Does Renters Insurance Cover Damage to a Landlord's Property?

No, renters insurance only covers damage to the renter’s personal contents. However, the liability part of renters insurance could potentially pay for damage to the landlord's property if the claim situation called for that. 

Liability insurance pays for injuries and damage to a third party, which could include a landlord. So if the tenant is found to be responsible for damage to the landlord’s property, then the tenant's liability coverage could pay for that damage. 

But other than a liability claim, there isn’t a specific part of a renters insurance policy that will provide specific coverage for damage to the landlord’s property. 


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Is Landlord Insurance the Same as Building Insurance?

Technically no, landlord insurance is not the same thing as building or property insurance. Building or property insurance refers to insurance coverage that only applies to a specific building. It is usually one part of a broader type of insurance policy. 

Landlord insurance almost always includes coverage on a building, but it also includes liability coverage. So while building insurance can make up one part of landlord insurance, landlord insurance isn’t always the same thing as building insurance because it also includes liability.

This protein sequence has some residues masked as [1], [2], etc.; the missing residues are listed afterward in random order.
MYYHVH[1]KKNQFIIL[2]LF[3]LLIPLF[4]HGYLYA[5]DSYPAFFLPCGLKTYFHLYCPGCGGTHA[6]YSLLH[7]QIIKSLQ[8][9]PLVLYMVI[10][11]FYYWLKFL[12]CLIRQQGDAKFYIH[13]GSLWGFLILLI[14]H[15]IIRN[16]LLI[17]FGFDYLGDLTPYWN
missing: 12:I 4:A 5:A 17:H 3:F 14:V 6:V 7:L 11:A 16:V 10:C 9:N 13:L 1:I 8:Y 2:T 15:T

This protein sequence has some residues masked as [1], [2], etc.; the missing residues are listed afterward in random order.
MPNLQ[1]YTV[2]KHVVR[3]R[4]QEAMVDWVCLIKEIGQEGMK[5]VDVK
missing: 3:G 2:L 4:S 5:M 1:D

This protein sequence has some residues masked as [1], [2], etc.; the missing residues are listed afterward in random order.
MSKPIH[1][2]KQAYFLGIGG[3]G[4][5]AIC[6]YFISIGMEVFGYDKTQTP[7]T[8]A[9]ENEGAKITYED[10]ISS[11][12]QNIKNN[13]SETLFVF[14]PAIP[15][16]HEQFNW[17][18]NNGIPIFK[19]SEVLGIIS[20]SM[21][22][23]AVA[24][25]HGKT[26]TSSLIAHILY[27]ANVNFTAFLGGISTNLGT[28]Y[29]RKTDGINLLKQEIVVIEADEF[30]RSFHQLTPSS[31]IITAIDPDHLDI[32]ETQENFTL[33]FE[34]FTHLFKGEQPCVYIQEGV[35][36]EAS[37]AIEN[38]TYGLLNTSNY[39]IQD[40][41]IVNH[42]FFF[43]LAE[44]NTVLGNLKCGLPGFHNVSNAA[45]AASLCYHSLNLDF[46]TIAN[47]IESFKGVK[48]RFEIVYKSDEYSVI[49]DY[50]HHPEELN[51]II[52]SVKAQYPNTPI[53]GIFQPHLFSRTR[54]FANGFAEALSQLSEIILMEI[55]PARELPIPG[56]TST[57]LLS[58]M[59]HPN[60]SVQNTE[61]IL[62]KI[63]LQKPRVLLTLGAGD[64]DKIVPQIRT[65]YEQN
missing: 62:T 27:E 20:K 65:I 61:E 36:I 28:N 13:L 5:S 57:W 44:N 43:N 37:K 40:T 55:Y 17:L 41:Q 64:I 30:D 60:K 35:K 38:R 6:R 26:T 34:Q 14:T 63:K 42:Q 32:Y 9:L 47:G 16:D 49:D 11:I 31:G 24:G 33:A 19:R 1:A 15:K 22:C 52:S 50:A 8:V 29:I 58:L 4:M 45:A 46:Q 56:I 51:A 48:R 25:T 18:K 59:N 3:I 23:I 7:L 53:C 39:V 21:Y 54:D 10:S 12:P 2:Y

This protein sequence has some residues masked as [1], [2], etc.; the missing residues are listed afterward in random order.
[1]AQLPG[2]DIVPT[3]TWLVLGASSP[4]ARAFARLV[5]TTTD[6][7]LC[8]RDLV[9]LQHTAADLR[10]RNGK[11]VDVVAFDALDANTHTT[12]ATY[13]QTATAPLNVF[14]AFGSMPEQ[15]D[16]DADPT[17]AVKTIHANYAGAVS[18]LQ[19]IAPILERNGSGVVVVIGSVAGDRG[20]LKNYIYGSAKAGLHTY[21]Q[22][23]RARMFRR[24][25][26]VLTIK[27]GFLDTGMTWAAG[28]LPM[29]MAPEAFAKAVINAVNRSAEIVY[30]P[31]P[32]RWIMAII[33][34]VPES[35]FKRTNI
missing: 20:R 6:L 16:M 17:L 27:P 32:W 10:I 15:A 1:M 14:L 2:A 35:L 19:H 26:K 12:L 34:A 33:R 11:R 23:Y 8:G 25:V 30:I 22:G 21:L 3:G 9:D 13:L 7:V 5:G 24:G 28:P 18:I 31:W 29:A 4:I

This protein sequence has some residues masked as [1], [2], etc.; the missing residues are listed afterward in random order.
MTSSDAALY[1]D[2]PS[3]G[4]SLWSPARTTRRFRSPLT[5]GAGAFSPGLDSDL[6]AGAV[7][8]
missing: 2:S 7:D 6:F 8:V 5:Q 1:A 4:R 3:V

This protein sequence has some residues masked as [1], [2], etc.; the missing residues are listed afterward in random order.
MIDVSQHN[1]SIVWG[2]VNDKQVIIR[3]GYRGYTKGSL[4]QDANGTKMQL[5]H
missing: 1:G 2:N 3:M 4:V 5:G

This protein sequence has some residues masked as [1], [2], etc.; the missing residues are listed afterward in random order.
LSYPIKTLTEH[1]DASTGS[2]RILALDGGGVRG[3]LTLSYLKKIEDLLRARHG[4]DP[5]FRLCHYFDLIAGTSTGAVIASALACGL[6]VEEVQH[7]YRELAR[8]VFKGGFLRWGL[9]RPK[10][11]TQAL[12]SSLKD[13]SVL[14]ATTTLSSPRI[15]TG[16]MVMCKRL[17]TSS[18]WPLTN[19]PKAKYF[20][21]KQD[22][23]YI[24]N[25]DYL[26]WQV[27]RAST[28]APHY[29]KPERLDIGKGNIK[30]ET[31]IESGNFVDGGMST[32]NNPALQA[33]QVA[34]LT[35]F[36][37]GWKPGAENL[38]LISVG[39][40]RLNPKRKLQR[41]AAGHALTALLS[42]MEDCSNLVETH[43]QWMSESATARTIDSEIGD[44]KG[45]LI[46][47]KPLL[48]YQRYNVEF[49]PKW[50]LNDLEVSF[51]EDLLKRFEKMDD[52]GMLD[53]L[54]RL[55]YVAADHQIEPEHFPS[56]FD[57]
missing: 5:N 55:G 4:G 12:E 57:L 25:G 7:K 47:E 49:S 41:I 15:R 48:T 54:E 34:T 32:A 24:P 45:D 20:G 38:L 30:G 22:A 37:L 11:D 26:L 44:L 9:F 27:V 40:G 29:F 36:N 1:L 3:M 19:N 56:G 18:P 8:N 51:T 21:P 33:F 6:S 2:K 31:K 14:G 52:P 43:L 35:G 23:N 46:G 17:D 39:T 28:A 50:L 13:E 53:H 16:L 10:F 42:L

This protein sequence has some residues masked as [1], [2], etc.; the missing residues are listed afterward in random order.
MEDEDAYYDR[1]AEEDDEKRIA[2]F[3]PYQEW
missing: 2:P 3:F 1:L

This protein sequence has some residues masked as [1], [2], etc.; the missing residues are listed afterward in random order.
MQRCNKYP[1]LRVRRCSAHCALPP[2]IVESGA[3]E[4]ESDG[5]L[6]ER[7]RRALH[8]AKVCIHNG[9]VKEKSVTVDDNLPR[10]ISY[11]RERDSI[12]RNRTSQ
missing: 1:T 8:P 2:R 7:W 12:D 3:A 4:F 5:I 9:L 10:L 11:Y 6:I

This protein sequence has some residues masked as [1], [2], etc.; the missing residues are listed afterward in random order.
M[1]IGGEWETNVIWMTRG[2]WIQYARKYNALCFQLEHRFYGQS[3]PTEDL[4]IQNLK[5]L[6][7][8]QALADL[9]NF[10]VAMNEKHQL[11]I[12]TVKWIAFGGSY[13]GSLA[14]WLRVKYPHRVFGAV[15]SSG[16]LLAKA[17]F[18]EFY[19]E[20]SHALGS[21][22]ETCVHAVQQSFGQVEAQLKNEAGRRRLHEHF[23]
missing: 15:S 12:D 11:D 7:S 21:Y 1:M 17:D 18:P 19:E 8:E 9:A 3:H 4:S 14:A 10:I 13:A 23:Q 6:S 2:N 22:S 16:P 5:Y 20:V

What Does Landlord Contents Insurance Cover?

You can add personal contents coverage onto your landlord insurance policy, but it will only cover anything that's owned by the landlord and located in the building or home that’s covered by the policy. 

For example, if the landlord has a mower on the property along with some tools that are worth $5,000, these can be covered on the landlord insurance policy. 

Do I Need Landlord Insurance?

If you’re renting a house or a building to someone under your own personal name, then you need landlord insurance. Renting a house or building out under a business name would require commercial insurance, but if you own the building and are renting it out under your personal name, then landlord insurance can provide valuable coverage. 

Liability coverage under your landlord insurance will cover you if you’re brought into a lawsuit related to the rental, while loss of income coverage could reimburse you for lost rental income if your house or building experiences a covered loss, such as a fire or tornado. And you can even cover personal contents or belongings that are permanently stored at your rental house. 

To make sure you’re getting the appropriate insurance at a competitive premium, speak with an independent insurance agent before buying a policy. An independent insurance agent can ensure you and your property are receiving the right insurance coverage and will have access to multiple insurance companies to find you the best deal.